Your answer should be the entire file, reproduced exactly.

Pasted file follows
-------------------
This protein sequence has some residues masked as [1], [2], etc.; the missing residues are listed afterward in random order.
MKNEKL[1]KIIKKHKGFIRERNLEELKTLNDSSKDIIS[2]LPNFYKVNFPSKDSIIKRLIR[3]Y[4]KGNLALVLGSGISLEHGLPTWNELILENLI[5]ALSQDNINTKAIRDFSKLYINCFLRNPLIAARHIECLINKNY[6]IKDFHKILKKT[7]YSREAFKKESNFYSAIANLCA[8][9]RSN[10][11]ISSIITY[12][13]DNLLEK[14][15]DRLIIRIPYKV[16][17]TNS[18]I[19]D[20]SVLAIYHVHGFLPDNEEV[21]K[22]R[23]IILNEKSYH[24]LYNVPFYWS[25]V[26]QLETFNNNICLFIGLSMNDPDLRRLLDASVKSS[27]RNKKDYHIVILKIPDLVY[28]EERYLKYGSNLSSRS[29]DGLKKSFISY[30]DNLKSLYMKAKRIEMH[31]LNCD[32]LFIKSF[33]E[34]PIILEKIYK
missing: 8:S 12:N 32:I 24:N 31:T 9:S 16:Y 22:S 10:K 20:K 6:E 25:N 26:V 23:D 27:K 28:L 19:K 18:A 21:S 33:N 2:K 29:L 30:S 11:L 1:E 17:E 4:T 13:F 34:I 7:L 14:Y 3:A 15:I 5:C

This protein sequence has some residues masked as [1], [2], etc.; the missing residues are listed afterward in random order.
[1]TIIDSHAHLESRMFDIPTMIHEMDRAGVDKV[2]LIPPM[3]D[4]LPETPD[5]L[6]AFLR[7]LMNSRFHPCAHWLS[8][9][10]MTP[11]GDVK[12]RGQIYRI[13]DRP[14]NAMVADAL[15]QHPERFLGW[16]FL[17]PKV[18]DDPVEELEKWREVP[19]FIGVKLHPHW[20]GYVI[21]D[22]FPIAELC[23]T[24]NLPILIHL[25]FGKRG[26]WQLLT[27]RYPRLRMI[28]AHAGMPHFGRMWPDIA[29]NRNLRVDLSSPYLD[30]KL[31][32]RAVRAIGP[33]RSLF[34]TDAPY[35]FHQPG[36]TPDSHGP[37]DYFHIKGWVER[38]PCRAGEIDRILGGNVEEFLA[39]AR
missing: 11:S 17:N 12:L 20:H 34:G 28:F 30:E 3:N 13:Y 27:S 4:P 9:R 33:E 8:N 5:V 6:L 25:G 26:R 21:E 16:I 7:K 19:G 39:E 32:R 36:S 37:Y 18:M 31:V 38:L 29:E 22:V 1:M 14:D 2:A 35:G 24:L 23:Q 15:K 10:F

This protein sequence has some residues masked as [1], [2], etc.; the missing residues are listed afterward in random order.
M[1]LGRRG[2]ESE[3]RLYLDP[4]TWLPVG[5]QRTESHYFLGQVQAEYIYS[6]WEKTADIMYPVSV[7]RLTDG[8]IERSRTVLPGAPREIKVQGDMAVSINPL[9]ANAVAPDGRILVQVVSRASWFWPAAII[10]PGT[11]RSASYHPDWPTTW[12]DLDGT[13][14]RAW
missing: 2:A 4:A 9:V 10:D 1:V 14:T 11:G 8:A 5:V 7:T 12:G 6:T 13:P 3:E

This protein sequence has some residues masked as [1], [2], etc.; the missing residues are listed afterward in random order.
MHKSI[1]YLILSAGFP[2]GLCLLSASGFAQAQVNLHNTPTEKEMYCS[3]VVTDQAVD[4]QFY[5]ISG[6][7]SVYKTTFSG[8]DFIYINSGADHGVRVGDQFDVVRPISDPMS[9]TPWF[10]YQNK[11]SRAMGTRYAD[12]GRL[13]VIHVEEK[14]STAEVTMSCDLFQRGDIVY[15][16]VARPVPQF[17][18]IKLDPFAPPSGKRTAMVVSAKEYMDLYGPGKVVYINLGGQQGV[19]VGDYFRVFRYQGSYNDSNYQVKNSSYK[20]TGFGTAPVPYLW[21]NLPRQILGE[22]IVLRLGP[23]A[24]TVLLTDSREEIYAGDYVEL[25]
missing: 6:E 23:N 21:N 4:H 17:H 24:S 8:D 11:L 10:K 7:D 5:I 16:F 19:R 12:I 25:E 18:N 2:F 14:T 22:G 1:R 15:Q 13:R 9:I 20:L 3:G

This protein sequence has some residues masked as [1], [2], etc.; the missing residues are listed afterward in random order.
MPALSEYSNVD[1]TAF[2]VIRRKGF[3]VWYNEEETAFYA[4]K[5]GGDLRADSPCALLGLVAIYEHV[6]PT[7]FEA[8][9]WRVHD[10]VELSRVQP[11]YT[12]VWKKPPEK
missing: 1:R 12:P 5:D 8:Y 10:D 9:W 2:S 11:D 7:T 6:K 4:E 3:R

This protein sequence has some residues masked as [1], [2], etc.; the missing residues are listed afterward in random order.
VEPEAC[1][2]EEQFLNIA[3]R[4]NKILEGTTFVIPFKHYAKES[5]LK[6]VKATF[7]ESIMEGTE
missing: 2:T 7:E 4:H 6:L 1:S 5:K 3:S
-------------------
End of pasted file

This protein sequence has some residues masked as [1], [2], etc.; the missing residues are listed afterward in random order.
MKNEKL[1]KIIKKHKGFIRERNLEELKTLNDSSKDIIS[2]LPNFYKVNFPSKDSIIKRLIR[3]Y[4]KGNLALVLGSGISLEHGLPTWNELILENLI[5]ALSQDNINTKAIRDFSKLYINCFLRNPLIAARHIECLINKNY[6]IKDFHKILKKT[7]YSREAFKKESNFYSAIANLCA[8][9]RSN[10][11]ISSIITY[12][13]DNLLEK[14][15]DRLIIRIPYKV[16][17]TNS[18]I[19]D[20]SVLAIYHVHGFLPDNEEV[21]K[22]R[23]IILNEKSYH[24]LYNVPFYWS[25]V[26]QLETFNNNICLFIGLSMNDPDLRRLLDASVKSS[27]RNKKDYHIVILKIPDLVY[28]EERYLKYGSNLSSRS[29]DGLKKSFISY[30]DNLKSLYMKAKRIEMH[31]LNCD[32]LFIKSF[33]E[34]PIILEKIYK
missing: 8:S 12:N 32:I 24:N 31:T 9:S 16:Y 22:S 10:K 20:K 6:E 25:N 26:V 23:D 27:K 28:L 19:K 18:A 21:S 33:N 2:K 29:L 30:S 11:L 1:E 17:E 4:T 13:F 34:I 7:L 14:Y 3:A 15:I 5:C

This protein sequence has some residues masked as [1], [2], etc.; the missing residues are listed afterward in random order.
[1]TIIDSHAHLESRMFDIPTMIHEMDRAGVDKV[2]LIPPM[3]D[4]LPETPD[5]L[6]AFLR[7]LMNSRFHPCAHWLS[8][9][10]MTP[11]GDVK[12]RGQIYRI[13]DRP[14]NAMVADAL[15]QHPERFLGW[16]FL[17]PKV[18]DDPVEELEKWREVP[19]FIGVKLHPHW[20]GYVI[21]D[22]FPIAELC[23]T[24]NLPILIHL[25]FGKRG[26]WQLLT[27]RYPRLRMI[28]AHAGMPHFGRMWPDIA[29]NRNLRVDLSSPYLD[30]KL[31][32]RAVRAIGP[33]RSLF[34]TDAPY[35]FHQPG[36]TPDSHGP[37]DYFHIKGWVER[38]PCRAGEIDRILGGNVEEFLA[39]AR
missing: 11:S 17:N 12:L 20:H 34:G 28:F 30:E 3:N 13:Y 27:S 4:P 9:R 33:E 8:N 5:V 6:L 25:G 26:R 21:E 16:I 7:K 19:G 39:E 32:R 36:S 37:Y 18:M 31:V 38:L 29:E 22:V 1:M 14:D 2:A 35:G 24:L 23:Q 15:K 10:F

This protein sequence has some residues masked as [1], [2], etc.; the missing residues are listed afterward in random order.
M[1]LGRRG[2]ESE[3]RLYLDP[4]TWLPVG[5]QRTESHYFLGQVQAEYIYS[6]WEKTADIMYPVSV[7]RLTDG[8]IERSRTVLPGAPREIKVQGDMAVSINPL[9]ANAVAPDGRILVQVVSRASWFWPAAII[10]PGT[11]RSASYHPDWPTTW[12]DLDGT[13][14]RAW
missing: 2:A 4:A 9:V 10:D 1:V 14:T 11:G 8:A 5:V 7:T 12:G 6:T 13:P 3:E

This protein sequence has some residues masked as [1], [2], etc.; the missing residues are listed afterward in random order.
MHKSI[1]YLILSAGFP[2]GLCLLSASGFAQAQVNLHNTPTEKEMYCS[3]VVTDQAVD[4]QFY[5]ISG[6][7]SVYKTTFSG[8]DFIYINSGADHGVRVGDQFDVVRPISDPMS[9]TPWF[10]YQNK[11]SRAMGTRYAD[12]GRL[13]VIHVEEK[14]STAEVTMSCDLFQRGDIVY[15][16]VARPVPQF[17][18]IKLDPFAPPSGKRTAMVVSAKEYMDLYGPGKVVYINLGGQQGV[19]VGDYFRVFRYQGSYNDSNYQVKNSSYK[20]TGFGTAPVPYLW[21]NLPRQILGE[22]IVLRLGP[23]A[24]TVLLTDSREEIYAGDYVEL[25]
missing: 6:E 23:N 21:N 4:H 17:H 24:S 8:D 11:L 10:K 7:D 5:I 16:F 19:R 12:I 25:E 18:N 2:F 14:T 22:G 1:R 15:Q 13:R 9:I 20:L 3:G

This protein sequence has some residues masked as [1], [2], etc.; the missing residues are listed afterward in random order.
MPALSEYSNVD[1]TAF[2]VIRRKGF[3]VWYNEEETAFYA[4]K[5]GGDLRADSPCALLGLVAIYEHV[6]PT[7]FEA[8][9]WRVHD[10]VELSRVQP[11]YT[12]VWKKPPEK
missing: 1:R 12:P 5:D 8:Y 10:D 9:W 2:S 11:D 7:T 6:K 4:E 3:R

This protein sequence has some residues masked as [1], [2], etc.; the missing residues are listed afterward in random order.
VEPEAC[1][2]EEQFLNIA[3]R[4]NKILEGTTFVIPFKHYAKES[5]LK[6]VKATF[7]ESIMEGTE
missing: 2:T 7:E 4:H 6:L 1:S 5:K 3:S